ABSTRACT This research project is to study a putative ovarian cancer progenitor and stem cell population, and the impact of menopause on the potential for the cells to undergo transformation. We have made a surprising discovery that a mosaic subpopulation of ovarian and fallopian tube epithelial cells is derived from MISR2 (Mullerian inhibitory substance receptor type 2) lineage. Furthermore these cells of MISR2-derived subpopulation have high proliferative potential and develop epithelial tumors in mice that ovarian follicles are depleted. Based on our recent studies (published and unpublished), we have developed a unique hypothesis that the MISR2-derived subpopulation of ovarian and fallopian tube epithelial cells are epithelial stem cells and precursors of ovarian cancer. Additionally, these cells are responsive to suppression by MIS/AMH (Mullerian inhibitory substance/anti-Mullerian hormone) produced by granulosa cells of ovarian follicles. We plan to test these ideas by studying the MISR2-containing ovarian and fallopian tube epithelial cells for their growth and stem cell properties, and also study their response to the MIS factor, in both mouse models and human cells and tissues. Previously, we found that ovarian follicles and granulosa cells produce a growth inhibitory factor(s) towards ovarian epithelial cells in culture, and provided evidence that MIS is a strong candidate for the factor. We will seek to identify the factor(s) produced by granulosa cells using a transwell device for co-culturing of ovarian and fallopian tube epithelial cells with granulosa cells, and to verify if MIS contributes to part or all of the inhibitory activity. Experiments designed are also to test the roles of the MIS/MISR2 paracrine/endocrine pathway in maintaining the tissues homeostasis of the ovarian and fallopian tube environment, and in tumor suppression, as summarized in two main aims. The first major aim is to characterize the MISR2-positive cells to determine if these cells are progenitor/stem cell like, and precursors for ovarian cancer. The second major aim is to identify the tumor suppressing factor(s) produced by follicles/granulosa cells and to study its regulation of ovarian epithelial cells in ovarian tissue homeostasis. Granulosa cell-derived MIS will be tested as a strong candidate of the follicle-derived factor. The experiments will use human ovarian cancer tissues, primary and established cells, and transgenic mutant mouse models to study molecular mechanisms and relevance to human ovarian tissue and cancer. The findings and conclusions from the study of cell and mouse models will be verified in human normal and cancer tissues. If successful, our work will solve the long-standing puzzle for the reason why ovarian cancer risk is high in menopausal women. The research will also gain insight into an ovarian epithelial and cancer stem cell population, and will yield a substantial new advance in ovarian cancer biology.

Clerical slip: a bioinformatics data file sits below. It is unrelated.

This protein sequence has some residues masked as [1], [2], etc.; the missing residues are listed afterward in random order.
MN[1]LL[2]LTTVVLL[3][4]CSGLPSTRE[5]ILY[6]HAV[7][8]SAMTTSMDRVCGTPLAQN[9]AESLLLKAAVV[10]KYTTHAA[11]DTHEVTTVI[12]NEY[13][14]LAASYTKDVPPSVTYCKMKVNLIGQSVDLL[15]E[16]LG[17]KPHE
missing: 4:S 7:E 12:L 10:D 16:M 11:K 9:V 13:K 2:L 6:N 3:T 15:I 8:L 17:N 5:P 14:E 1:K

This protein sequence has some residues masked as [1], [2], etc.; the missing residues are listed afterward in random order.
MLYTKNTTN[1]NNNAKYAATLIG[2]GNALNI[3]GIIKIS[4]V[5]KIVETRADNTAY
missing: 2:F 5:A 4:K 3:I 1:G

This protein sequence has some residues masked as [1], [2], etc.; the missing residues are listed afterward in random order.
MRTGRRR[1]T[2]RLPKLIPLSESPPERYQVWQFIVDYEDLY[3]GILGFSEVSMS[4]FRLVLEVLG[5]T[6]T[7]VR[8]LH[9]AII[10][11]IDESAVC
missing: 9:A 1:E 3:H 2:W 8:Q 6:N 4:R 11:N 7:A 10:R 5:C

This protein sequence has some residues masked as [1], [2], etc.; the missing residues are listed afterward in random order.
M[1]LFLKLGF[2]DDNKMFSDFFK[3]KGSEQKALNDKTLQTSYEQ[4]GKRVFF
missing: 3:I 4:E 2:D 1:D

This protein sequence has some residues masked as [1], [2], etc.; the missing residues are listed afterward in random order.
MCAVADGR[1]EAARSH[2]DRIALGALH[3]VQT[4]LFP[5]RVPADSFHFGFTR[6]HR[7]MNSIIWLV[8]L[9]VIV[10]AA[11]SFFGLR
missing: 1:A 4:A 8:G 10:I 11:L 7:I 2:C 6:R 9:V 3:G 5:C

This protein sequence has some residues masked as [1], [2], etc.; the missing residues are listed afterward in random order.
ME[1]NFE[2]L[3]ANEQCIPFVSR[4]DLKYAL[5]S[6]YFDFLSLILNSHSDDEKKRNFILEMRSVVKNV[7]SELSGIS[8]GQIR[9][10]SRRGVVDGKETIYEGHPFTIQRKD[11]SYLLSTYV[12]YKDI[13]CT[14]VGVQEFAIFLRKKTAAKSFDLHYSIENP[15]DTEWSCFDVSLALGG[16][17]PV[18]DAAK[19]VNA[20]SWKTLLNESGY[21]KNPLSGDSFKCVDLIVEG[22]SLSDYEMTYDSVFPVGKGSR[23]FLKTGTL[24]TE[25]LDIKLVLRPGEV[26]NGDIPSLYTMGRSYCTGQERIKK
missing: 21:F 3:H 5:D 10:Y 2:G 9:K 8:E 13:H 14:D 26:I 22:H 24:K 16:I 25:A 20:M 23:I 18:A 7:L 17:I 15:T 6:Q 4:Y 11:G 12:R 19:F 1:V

|Effective start/end date||5/10/18 → 4/30/23|
- National Institutes of Health: $351,131.00
- National Institutes of Health: $340,596.00
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